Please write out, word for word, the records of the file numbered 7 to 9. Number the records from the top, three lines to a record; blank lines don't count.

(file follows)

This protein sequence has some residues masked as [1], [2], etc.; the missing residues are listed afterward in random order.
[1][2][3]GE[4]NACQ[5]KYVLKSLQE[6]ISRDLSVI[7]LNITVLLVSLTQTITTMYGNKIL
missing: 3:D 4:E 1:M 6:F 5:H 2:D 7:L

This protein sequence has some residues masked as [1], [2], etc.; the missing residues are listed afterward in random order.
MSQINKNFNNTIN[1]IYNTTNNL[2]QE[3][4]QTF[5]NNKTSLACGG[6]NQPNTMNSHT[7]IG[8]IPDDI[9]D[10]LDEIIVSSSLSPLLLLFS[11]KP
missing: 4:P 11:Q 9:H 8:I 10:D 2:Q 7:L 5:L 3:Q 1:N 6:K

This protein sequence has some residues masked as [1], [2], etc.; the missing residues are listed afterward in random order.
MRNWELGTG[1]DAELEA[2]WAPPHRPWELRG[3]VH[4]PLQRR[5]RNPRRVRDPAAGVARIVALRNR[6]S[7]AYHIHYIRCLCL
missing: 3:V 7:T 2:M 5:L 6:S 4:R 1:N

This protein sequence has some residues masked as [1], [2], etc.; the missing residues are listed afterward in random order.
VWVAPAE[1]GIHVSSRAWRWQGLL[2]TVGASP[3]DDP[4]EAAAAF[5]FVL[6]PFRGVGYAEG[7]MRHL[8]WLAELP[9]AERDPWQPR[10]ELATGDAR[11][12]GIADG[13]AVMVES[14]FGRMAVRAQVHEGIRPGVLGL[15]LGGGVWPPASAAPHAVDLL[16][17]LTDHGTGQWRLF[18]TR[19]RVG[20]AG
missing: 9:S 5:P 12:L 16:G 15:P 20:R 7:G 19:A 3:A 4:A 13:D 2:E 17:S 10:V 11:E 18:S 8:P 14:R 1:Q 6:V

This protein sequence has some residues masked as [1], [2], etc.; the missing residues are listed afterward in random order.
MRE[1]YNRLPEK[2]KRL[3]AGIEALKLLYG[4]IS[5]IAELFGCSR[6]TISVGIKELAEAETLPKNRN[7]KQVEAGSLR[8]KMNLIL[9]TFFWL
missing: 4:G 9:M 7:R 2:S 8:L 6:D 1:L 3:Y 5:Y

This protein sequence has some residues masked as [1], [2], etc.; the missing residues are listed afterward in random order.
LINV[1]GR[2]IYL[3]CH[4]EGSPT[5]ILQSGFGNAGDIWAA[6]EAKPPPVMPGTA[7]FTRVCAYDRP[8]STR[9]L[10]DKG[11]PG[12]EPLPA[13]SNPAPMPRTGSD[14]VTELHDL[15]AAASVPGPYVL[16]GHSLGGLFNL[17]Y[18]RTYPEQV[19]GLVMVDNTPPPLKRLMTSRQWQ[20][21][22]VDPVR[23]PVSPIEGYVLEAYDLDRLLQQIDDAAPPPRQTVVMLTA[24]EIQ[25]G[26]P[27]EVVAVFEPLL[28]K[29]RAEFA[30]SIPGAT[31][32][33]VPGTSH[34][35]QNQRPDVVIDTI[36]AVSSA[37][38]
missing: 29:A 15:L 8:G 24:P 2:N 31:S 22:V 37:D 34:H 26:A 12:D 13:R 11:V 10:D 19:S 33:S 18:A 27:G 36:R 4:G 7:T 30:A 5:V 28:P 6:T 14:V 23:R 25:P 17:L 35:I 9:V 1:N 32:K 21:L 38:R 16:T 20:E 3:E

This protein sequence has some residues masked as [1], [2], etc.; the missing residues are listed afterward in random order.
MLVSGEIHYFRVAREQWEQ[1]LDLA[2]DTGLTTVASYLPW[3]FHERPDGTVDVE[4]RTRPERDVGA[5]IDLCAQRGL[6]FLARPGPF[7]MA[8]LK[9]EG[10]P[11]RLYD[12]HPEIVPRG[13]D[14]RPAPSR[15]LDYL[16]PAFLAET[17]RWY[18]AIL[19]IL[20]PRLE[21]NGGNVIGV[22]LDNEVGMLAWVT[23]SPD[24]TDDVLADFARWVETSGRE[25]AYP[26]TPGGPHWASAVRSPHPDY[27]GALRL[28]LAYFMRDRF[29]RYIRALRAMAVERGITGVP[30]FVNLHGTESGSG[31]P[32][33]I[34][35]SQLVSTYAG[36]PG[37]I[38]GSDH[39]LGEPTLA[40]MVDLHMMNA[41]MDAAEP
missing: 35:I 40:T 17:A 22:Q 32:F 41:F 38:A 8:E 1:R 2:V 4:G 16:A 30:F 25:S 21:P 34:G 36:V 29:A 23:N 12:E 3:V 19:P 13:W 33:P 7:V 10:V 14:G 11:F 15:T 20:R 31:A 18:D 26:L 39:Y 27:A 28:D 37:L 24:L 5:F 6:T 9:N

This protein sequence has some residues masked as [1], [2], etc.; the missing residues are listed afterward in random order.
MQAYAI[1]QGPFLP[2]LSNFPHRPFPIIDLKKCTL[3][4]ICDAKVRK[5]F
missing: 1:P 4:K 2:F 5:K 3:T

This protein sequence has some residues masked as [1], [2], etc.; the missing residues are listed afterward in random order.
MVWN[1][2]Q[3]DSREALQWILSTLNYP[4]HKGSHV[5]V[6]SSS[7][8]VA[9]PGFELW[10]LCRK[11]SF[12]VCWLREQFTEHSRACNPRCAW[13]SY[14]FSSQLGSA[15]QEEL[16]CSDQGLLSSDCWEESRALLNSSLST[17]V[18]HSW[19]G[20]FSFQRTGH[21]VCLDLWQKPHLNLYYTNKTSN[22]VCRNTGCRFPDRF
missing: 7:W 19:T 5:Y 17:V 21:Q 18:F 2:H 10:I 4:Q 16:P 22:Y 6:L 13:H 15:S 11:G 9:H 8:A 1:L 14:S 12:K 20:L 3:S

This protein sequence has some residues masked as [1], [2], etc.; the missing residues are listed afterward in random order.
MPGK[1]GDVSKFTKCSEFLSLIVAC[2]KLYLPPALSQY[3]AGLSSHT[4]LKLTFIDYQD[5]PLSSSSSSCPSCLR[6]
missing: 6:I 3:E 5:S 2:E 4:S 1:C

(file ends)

This protein sequence has some residues masked as [1], [2], etc.; the missing residues are listed afterward in random order.
MLVSGEIHYFRVAREQWEQ[1]LDLA[2]DTGLTTVASYLPW[3]FHERPDGTVDVE[4]RTRPERDVGA[5]IDLCAQRGL[6]FLARPGPF[7]MA[8]LK[9]EG[10]P[11]RLYD[12]HPEIVPRG[13]D[14]RPAPSR[15]LDYL[16]PAFLAET[17]RWY[18]AIL[19]IL[20]PRLE[21]NGGNVIGV[22]LDNEVGMLAWVT[23]SPD[24]TDDVLADFARWVETSGRE[25]AYP[26]TPGGPHWASAVRSPHPDY[27]GALRL[28]LAYFMRDRF[29]RYIRALRAMAVERGITGVP[30]FVNLHGTESGSG[31]P[32][33]I[34][35]SQLVSTYAG[36]PG[37]I[38]GSDH[39]LGEPTLA[40]MVDLHMMNA[41]MDAAEP
missing: 35:I 40:T 17:A 22:Q 32:F 41:F 38:A 8:E 1:R 2:V 4:G 16:A 30:F 25:S 21:P 34:G 36:V 29:A 23:N 12:E 3:V 19:P 13:W 33:P 7:V 10:V 14:G 11:F 15:T 20:R 31:A 18:D 26:L 39:Y 27:A 28:D 37:L 24:L 5:F 6:T 9:N

This protein sequence has some residues masked as [1], [2], etc.; the missing residues are listed afterward in random order.
MQAYAI[1]QGPFLP[2]LSNFPHRPFPIIDLKKCTL[3][4]ICDAKVRK[5]F
missing: 1:P 4:K 2:F 5:K 3:T

This protein sequence has some residues masked as [1], [2], etc.; the missing residues are listed afterward in random order.
MVWN[1][2]Q[3]DSREALQWILSTLNYP[4]HKGSHV[5]V[6]SSS[7][8]VA[9]PGFELW[10]LCRK[11]SF[12]VCWLREQFTEHSRACNPRCAW[13]SY[14]FSSQLGSA[15]QEEL[16]CSDQGLLSSDCWEESRALLNSSLST[17]V[18]HSW[19]G[20]FSFQRTGH[21]VCLDLWQKPHLNLYYTNKTSN[22]VCRNTGCRFPDRF
missing: 7:W 19:T 5:Y 17:V 21:Q 18:F 2:H 10:I 4:Q 16:P 22:Y 6:L 13:H 15:S 11:G 9:H 8:A 1:L 14:S 12:K 20:L 3:S